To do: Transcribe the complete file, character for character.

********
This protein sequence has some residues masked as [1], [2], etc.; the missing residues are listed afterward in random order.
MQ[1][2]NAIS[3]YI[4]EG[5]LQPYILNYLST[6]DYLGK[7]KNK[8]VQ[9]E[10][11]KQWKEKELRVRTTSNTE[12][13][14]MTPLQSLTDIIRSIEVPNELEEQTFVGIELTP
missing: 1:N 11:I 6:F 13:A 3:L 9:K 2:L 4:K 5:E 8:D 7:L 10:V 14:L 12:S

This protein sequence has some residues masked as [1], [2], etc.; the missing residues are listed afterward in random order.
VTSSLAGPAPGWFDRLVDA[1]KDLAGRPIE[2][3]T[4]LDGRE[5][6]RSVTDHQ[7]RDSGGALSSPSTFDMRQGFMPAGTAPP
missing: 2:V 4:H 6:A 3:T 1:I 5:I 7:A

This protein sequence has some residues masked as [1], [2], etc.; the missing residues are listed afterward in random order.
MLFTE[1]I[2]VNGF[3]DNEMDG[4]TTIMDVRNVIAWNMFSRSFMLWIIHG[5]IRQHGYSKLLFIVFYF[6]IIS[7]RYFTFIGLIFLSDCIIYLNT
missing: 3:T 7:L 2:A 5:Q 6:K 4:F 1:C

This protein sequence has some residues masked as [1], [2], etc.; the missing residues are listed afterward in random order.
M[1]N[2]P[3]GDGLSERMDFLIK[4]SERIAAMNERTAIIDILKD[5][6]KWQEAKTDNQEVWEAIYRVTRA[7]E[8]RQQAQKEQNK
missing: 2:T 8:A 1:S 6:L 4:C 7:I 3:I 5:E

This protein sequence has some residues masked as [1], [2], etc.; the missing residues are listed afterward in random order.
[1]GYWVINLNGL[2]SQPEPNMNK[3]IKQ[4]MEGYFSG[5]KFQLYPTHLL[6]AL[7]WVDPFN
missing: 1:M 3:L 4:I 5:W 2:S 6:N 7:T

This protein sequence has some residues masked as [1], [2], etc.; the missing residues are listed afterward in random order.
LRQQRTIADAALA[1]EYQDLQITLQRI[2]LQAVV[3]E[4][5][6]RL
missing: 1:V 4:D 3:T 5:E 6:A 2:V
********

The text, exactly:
This protein sequence has some residues masked as [1], [2], etc.; the missing residues are listed afterward in random order.
MQ[1][2]NAIS[3]YI[4]EG[5]LQPYILNYLST[6]DYLGK[7]KNK[8]VQ[9]E[10][11]KQWKEKELRVRTTSNTE[12][13][14]MTPLQSLTDIIRSIEVPNELEEQTFVGIELTP
missing: 1:N 11:I 6:F 13:A 3:L 9:K 2:L 4:K 5:E 8:D 7:L 10:V 14:L 12:S

This protein sequence has some residues masked as [1], [2], etc.; the missing residues are listed afterward in random order.
VTSSLAGPAPGWFDRLVDA[1]KDLAGRPIE[2][3]T[4]LDGRE[5][6]RSVTDHQ[7]RDSGGALSSPSTFDMRQGFMPAGTAPP
missing: 2:V 4:H 6:A 3:T 1:I 5:I 7:A

This protein sequence has some residues masked as [1], [2], etc.; the missing residues are listed afterward in random order.
MLFTE[1]I[2]VNGF[3]DNEMDG[4]TTIMDVRNVIAWNMFSRSFMLWIIHG[5]IRQHGYSKLLFIVFYF[6]IIS[7]RYFTFIGLIFLSDCIIYLNT
missing: 3:T 7:L 2:A 5:Q 6:K 4:F 1:C

This protein sequence has some residues masked as [1], [2], etc.; the missing residues are listed afterward in random order.
M[1]N[2]P[3]GDGLSERMDFLIK[4]SERIAAMNERTAIIDILKD[5][6]KWQEAKTDNQEVWEAIYRVTRA[7]E[8]RQQAQKEQNK
missing: 2:T 8:A 1:S 6:L 4:C 7:I 3:I 5:E

This protein sequence has some residues masked as [1], [2], etc.; the missing residues are listed afterward in random order.
[1]GYWVINLNGL[2]SQPEPNMNK[3]IKQ[4]MEGYFSG[5]KFQLYPTHLL[6]AL[7]WVDPFN
missing: 1:M 3:L 4:I 5:W 2:S 6:N 7:T

This protein sequence has some residues masked as [1], [2], etc.; the missing residues are listed afterward in random order.
LRQQRTIADAALA[1]EYQDLQITLQRI[2]LQAVV[3]E[4][5][6]RL
missing: 1:V 4:D 3:T 5:E 6:A 2:V